Youth Playing a Pipe for a Satyr

Giovanni Benedetto Castiglione (Il Grechetto) Italian

Not on view

The artist ventured here with spellbinding bravura into the bucolic world of satyrs and nymphs, attaining the effect of a deliberately unfinished easel painting. The satyr has finished playing his shepherd's pipe and sprawls out with hedonistic abandon as he listens to the beautiful youth take his turn on a pipe. The satyr may represent Pan or Marsyas, while the youth may be Apollo, Olympos, or Daphnis. None of the Classical myths provides an entirely consistent fit with the composition, but it evokes a gentle, idyllic contest. It may allude to the contrast between the passionate spirit of the Dionysian (as represented by the satyr) and the beauty and clarity of reason of the Apollonian (the youth), which, according to Renaissance and Baroque humanists, were the two opposing impulses of artistic creativity.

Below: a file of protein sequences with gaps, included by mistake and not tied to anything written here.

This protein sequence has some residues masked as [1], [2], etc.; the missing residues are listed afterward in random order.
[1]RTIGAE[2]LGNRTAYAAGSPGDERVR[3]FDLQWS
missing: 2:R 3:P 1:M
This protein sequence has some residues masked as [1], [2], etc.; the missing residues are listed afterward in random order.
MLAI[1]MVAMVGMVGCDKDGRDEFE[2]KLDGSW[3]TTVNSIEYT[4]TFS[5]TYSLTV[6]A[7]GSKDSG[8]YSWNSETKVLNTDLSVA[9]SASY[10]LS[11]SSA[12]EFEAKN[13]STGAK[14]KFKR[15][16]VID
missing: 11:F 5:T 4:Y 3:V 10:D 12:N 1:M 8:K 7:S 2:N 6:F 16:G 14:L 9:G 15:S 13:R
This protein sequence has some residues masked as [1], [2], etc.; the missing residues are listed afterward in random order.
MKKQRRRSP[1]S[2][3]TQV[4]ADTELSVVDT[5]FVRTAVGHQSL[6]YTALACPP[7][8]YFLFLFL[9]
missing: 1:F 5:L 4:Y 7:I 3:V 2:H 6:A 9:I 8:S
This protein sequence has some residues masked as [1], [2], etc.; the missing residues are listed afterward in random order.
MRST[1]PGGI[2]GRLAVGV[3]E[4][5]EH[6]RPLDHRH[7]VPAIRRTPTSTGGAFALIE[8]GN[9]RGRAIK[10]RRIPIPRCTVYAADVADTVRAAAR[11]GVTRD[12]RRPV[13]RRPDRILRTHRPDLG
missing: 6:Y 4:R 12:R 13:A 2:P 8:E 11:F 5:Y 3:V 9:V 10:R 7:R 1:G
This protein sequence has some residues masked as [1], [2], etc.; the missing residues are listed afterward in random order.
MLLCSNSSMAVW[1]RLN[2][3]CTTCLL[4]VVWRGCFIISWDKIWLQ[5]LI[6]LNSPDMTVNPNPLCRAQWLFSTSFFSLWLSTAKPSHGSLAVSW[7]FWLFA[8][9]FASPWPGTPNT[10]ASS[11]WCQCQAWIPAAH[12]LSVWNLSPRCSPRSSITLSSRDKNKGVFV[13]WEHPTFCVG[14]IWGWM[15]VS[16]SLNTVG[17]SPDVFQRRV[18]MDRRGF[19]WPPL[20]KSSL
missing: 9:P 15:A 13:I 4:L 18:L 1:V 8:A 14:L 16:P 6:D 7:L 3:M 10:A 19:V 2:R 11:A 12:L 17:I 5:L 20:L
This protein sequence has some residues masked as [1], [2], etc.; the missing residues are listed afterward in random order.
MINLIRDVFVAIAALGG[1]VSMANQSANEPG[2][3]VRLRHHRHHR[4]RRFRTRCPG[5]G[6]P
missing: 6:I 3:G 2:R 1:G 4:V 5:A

Youth Playing a Pipe for a Satyr, Giovanni Benedetto Castiglione (Il Grechetto) (Italian, Genoa 1609–1664 Mantua), Brush with colored oil paint; paper partly saturated with oil; lined

Due to rights restrictions, this image cannot be enlarged, viewed at full screen, or downloaded.

Open Access

As part of the Met's Open Access policy, you can freely copy, modify and distribute this image, even for commercial purposes.


Public domain data for this object can also be accessed using the Met's Open Access API.